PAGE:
Types of Real Estate Sales Methods

There are several different methods of buying and selling property in New Zealand. The most common real estate sale and purchase methods at Cowdy & Co. are:

  • Deadline Sale/Sale by Tender
  • Auction
  • Negotiable Over a Set Price/Negotiable/Asking Price

It’s important to understand the different types of real estate sale and purchase methods – they each have their own rules and regulations to be followed.

Deadline Sale/Sale by Tender

A “Deadline Sale” is very similar to a “Tender” in that the property is offered for sale with no set price and with a deadline upon which offers need to be submitted (e.g. 3-4 weeks). The difference between a Deadline Sale and Tender is in the conditions of the process.

A Tender is often a more rigid legal process where usually Tenders cannot be opened until the Tender Date. The Sale by Tender method is most often used to sell commercial property and rural real estate (including farms) however, can also be used in the sale of residential property.

An information pack will be provided (for both Deadline Sales and Sale by Tender methods) to interested parties that is sufficient for you to forward to your professional advisor for approval. The information pack generally includes copies of:

  • The Vendor’s proposed Sale & Purchase Agreement (Purchasers are able to make changes to the agreement to suit their circumstances or to help swing things in their favour).
  • A LIM – a report generated by the regional authority e.g. Christchurch City Council.
  • Title or deeds.
  • Details of any earthquake repairs and associated documentation (specific to Canterbury due to the earthquakes).
  • The present owner’s insurance details – Purchasers often will use the same insurance company as it makes for a more seamless transition (specific to Canterbury due to the earthquakes).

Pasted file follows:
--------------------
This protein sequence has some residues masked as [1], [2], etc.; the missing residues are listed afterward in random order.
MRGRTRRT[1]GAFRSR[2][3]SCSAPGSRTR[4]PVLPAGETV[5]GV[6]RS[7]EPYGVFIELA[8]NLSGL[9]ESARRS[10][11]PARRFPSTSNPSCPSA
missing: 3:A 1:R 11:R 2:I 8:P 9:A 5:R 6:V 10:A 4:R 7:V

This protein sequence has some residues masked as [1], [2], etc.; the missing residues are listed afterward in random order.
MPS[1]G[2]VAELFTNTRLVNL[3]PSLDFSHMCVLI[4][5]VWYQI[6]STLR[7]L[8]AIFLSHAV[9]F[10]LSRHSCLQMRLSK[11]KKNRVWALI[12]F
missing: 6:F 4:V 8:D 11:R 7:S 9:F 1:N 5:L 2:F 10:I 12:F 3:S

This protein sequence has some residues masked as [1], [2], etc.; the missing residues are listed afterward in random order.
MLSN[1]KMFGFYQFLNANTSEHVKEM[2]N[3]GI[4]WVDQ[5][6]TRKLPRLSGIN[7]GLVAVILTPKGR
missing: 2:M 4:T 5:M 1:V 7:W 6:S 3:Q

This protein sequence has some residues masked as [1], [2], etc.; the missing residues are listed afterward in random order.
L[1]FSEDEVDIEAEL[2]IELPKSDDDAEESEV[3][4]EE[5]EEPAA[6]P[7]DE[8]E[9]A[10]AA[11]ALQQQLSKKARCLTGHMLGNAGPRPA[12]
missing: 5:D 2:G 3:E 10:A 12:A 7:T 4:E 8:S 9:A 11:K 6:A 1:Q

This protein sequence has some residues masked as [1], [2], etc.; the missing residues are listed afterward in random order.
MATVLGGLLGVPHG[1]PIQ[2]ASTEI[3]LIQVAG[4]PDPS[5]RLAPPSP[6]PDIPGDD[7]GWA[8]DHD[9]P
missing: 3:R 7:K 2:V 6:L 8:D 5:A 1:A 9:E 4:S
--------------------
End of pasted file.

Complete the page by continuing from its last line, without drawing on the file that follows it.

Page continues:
Prospective Purchasers can ask the Sales Consultant for an indicative price range. All offers are private and are not disclosed to other buyers.

As offers can be accepted before the Deadline or Tender date, depending on the terms of the sale, it is important for serious Purchasers to register their interest. This will ensure they get an opportunity of also submitting an early offer if the situation arises.

The Vendor is not obliged to accept any offer and they have 3 working days from the deadline, within which to make a decision.

Auction

Buying property by “Auction” is where a property is offered publicly at a set time and place for prospective Purchasers to bid. Bidding is done openly and the highest bidder buys the property, as long as it meets the owner’s reserve price (a price they are willing to accept), which is set prior to the Auction. The reserve price is not disclosed to bidders before the Auction. However, it is common during the Auction for the Auctioneer to declare the property is now “on the market”, meaning that it has exceeded the reserve.

As the highest bidder (above the reserve), you are usually considered an unconditional buyer immediately, and may be required to pay the pre-agreed deposit (usually 10% of the purchase price).

Prior to an Auction you will be provided with an information pack that you can send to your professional advisor. The information pack generally includes copies of:

  • The Vendor’s proposed terms and conditions of the Auction Agreement. Purchasers can, prior to the Auction, request (in writing) a variation to the proposed terms and conditions e.g. a varied settlement date. This is called a “Side Agreement”.
  • A LIM – a report generated by the regional authority e.g. Christchurch City Council.
  • Title or deeds.
  • Details of any earthquake repairs and associated documentation (specific to Canterbury due to the earthquakes).